MANILA, Philippines--(UPDATE) It could only happen in TV land.
EJ Falcon, the college dropout from Oriental Mindoro, edged out Robi Domingo, an honor student from Ateneo de Manila High School, on the finals night of the ABS-CBN reality show "Pinoy Big Brother Teen Edition Plus."
The 18-year-old Falcon garnered 36.31 percent or 620,934 text votes, while Domingo, also 18 years old, received 34.39 percent or 588,116 text votes.
During the finals show held at the Araneta Coliseum on Saturday night, an incredulous-looking Falcon could only mutter "Maraming salamat po!" (Thank you!)" after being declared the Big Winner, which comes with a P1 million cash prize and a new condo unit.
Second placer Domingo won P500,000, third placer Nicole Uysiuseng won P300,000 and fourth placer Beauty Gonzalez won P200,000.
A total of 1,710,155 text votes were cast this year, according to PBB director and Business Unit head Laurenti Dyogi.
It was a close fight between the two boys, Dyogi confirmed. "During the week-long voting, Robi was leading. Until the night of the finals, Robi was ahead. It was only in the last hour of voting that Ejay overtook him."
What ultimately won the day for Falcon were the "sympathy votes," opined Randy Dellosa, resident psychologist of PBB.
Dellosa pointed out that PBB viewers chose Falcon because of his modest background, unlike those of the three other finalists who are from well-off families.
"It also helps that he's physically attractive," Dellosa said. Moreover, throughout his 81-day stay in Kuya's (Big Brother's) house, "he showed people that he's obedient and hard-working."
In an exclusive phone interview with Falcon, who is still in Big Brother's house as of Sunday, he said that he won simply because "nagpakatotoo ako [I remained true to myself]."
He said he would use his P1-million cash prize to send sister Lauren Joyce to college and to help his mom with their expenses.
"He's a good son," Dellosa said, adding that Falcon's only weakness was that he "became an emotional wreck because of his romantic feelings for fellow housemate Valerie (Weignmann)."
Dyogi recalled that the show received a fan letter from a viewer who succinctly explained Falcon's appeal. "The fan said that Ejay showed different aspects of his personality. Viewers saw him as a son, as a friend, as someone who is in love."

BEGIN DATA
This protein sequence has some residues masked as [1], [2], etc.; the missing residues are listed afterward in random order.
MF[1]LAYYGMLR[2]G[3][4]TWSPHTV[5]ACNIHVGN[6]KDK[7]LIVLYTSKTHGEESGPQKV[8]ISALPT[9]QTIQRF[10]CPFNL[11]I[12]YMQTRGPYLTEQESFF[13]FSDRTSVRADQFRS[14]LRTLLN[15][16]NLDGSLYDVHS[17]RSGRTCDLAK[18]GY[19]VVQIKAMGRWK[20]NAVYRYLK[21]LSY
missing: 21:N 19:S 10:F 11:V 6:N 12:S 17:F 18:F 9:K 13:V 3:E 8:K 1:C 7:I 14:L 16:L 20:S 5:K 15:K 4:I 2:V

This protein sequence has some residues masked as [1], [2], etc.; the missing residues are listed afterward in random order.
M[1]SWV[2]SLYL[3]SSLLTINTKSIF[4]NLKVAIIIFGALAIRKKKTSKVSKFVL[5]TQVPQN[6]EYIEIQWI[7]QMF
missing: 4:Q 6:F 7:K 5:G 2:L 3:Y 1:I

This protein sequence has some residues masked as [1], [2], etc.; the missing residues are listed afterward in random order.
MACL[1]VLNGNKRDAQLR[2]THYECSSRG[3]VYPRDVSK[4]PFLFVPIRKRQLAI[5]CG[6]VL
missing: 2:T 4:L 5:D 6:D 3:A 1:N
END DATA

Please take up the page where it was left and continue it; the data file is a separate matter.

Falcon bared his entire self on the program.
In keeping with the reality show format, he even revealed that he knew all along that his real father is not Tatay Erning Falcon, the man who raised him.
(Tatay Erning also won as Guardian Big Winner?a contest among the teen housemates' parents and guardians who stayed in the house with them.)
In the Inquirer interview, Falcon confirmed that he dropped out of college because his family could no longer afford it.
"I was taking up Hotel and Restaurant Management at the University of Manila, but my mom lost her job so I had to give up schooling," Falcon related.
"He won not just because he was poor," Dyogi asserted. "He changed a lot and shared a lot of himself during the show's run."
Dyogi, however, conceded that Falcon's underdog persona also made a world of difference. "He serves as an inspiration to many young people?especially now that times are hard."
Dellosa said that Domingo, in contrast, got the votes from viewers who value "maturity and scholarly traits."
"Robi is perceived as intelligent and responsible . . . a leader," Dellosa explained. Unfortunately shallow viewers may find him "boring, a tad too serious and reserved," Dellosa observed.
In contrast, Falcon seemed more accessible being a simple guy from the province. "He was the dark horse of the competition," Dyogi said.
During a 10-minute debriefing session with Dellosa held on Sunday (the day after the finale show), the Top Four teen housemates had the chance to thresh out various issues with the counselor.
"They are all basking in the glory of instant fame," Dellosa said.
Dellosa related that Falcon still felt "overwhelmed by all the attention he was getting from fans and the media."
"Ejay wants to join show biz, but he may have a hard time memorizing lines of dialogue, for example," Dellosa noted. "But he seems open to the idea of having a fallback, like going to merchant marine school."
"I love the ocean," Falcon said. "I grew up by the sea." He is from Pola, the same small fishing community where Vice-President Noli de Castro was raised.
"He has the looks and the potential for show biz," Dyogi said. "He just needs to undergo a lot of workshops. If he's serious and works hard, he can make it."
"Schooling is important, but if there are opportunities in show biz, I'll just keep accepting them. Tanggap lang nang tanggap (Accept and accept)," Falcon concluded.